Notes: [2] gerðu ‘fought’: Past inf. of gera, gøra ‘do, make’, here ‘fight’. Verðung gerðu forms an acc. with past inf. construction, following frák, hence lit. ‘I heard the retinue to have fought …’. — [3-4]: This edn and most others take these lines (with or without nýla ‘recently’) as a syntactic unit, and agree that smæstu él nadda ‘smallest storms of barbs [BATTLES]’ is the object of telk ‘I will recount’. However, telk, næst and eigi in (l. 4) are problematic and the meaning of the whole uncertain: see Notes below. (a) This edn reads eigi in smæstu ‘not the smallest’ and assumes litotes: the poet will go on to praise the retinue for battles that are far from minor; cf. ‘next I recount none of the smallest, the next ones I recount will be none of the smallest either’, suggested by Faulkes as a second possibility in SnE 1998, II, 365. This accords well with skaldic convention. (b) Finnur Jónsson’s solution in Skj B is syntactically similar, but he seems not to assume litotes, translating, men jeg opregner ingen af de mindste kampe derefter ‘but I (will?) recount none of the smallest battles afterwards’. (c) Kock (Skald; NN §683) finds the assumption of the conj. en ‘and, but’ problematic and offers a wholly different construal using the variant enn ‘still, further’. Lines 1-3 are read as a single clause, with él nadda ‘storm(s) of barbs [BATTLES]’ standing in apposition with víg ‘battle’ and hence as a second object to gerðu ‘fought, made’ (as reaffirmed in NN §1853E). Line 4 is read as a complete clause, Næst telk eng en smæstu!, with the sense härefter täljer jag de minsta ej! ‘after this I will not reckon up the smallest!’ However, this solution is unsatisfactory, not least because adv. enn would be metrically too heavy. — [3] en ‘and’: The reading of W, is chosen here as having relatively strong ms. support and giving good sense. Alternatively, the R reading at could be selected and construed as the conj. ‘(so) that, ‘(such) that’. Though rare, it occurs with both indic. and subj. verbs (see LP: 2. at). Faulkes (SnE 1998, II, 365) suggests at tel engin smæstu n[æst] ‘such that I consider none of the smallest (battles) second (to it) (i.e. comparable to it)’, but engin smæstu is syntactically awkward. — [3] nýla ‘recently’: This is the only instance of this adv. in LP, alongside a later instance of the synonymous nýliga (LP: nýla, nýliga). It is taken here with the first clause (as also by Finnur Jónsson in Skj B and Faulkes in SnE 1998, I, 80), where it contrasts with næst, here taken in the temporal sense ‘next’. Nýla could alternatively be taken with the second clause, hence en nýla telk næst eigi in smæstu él nadda ‘and recently I will next recount not the smallest storms of barbs [BATTLES]’, but though this produces a more straightforward word order, nýla does not make sense in this context. — [4] næst ‘next’: This is taken as the sup. adv. ‘next, later, afterwards’, qualifying the whole second clause (cf. derefter ‘afterwards’, Skj B). It could alternatively be the sup. adj. ‘closest, second in importance’ used predicatively, hence the solution of Faulkes noted in the Note to l. 3 en above. — [4] telk ‘I will recount’: Further possibilities for the meaning of telja are ‘count, enumerate’ (as when Sigvatr refers to enumerating battles in Sigv Víkv 9/6I) or ‘reckon, consider, call’ (as when Sigvatr refers to calling an action robbery in Sigv Berv 14/6II) (see also LP, Fritzner: telja). — [4] eigi in ‘not the’: (a) This seems likely to be the starting point for the various ms. readings. It yields the phrase eigi in smæstu ‘not the smallest’, hence by litotes, ‘far from minor’, i.e. ‘major (battles)’. See also Note to ll. 3-4. Elision is assumed in  eigi (i)n to avoid a superfluous syllable. (b) Faulkes prints engin (SnE 1998, I, 80) but points out (ibid., 204) that the form engin would not be expected before the C14th, and Finnur Jónsson (LP: 2. engi) states that engin here must certainly be read as engi en (= engi in) ‘none the’, ‘not the’. This also seems possible. Again, elision of engi (i)n must be assumed, and elision is presumably intended in Skj B’s eng en.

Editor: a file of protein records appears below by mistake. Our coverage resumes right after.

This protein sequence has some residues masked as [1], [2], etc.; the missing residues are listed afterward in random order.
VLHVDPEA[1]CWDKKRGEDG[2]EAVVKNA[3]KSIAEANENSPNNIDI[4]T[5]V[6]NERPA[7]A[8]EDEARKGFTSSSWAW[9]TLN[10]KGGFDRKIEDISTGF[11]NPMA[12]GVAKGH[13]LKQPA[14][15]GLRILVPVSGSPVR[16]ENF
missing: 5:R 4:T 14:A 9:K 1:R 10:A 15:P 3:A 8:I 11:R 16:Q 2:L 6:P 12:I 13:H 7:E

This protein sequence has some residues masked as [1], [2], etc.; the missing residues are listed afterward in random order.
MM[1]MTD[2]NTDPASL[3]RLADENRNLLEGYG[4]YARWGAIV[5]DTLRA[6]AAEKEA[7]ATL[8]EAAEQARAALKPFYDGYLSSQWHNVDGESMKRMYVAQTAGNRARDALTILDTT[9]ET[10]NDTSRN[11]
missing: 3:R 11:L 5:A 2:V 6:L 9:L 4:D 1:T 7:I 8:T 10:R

Runic data from Samnordisk runtextdatabas, Uppsala universitet, unless otherwise stated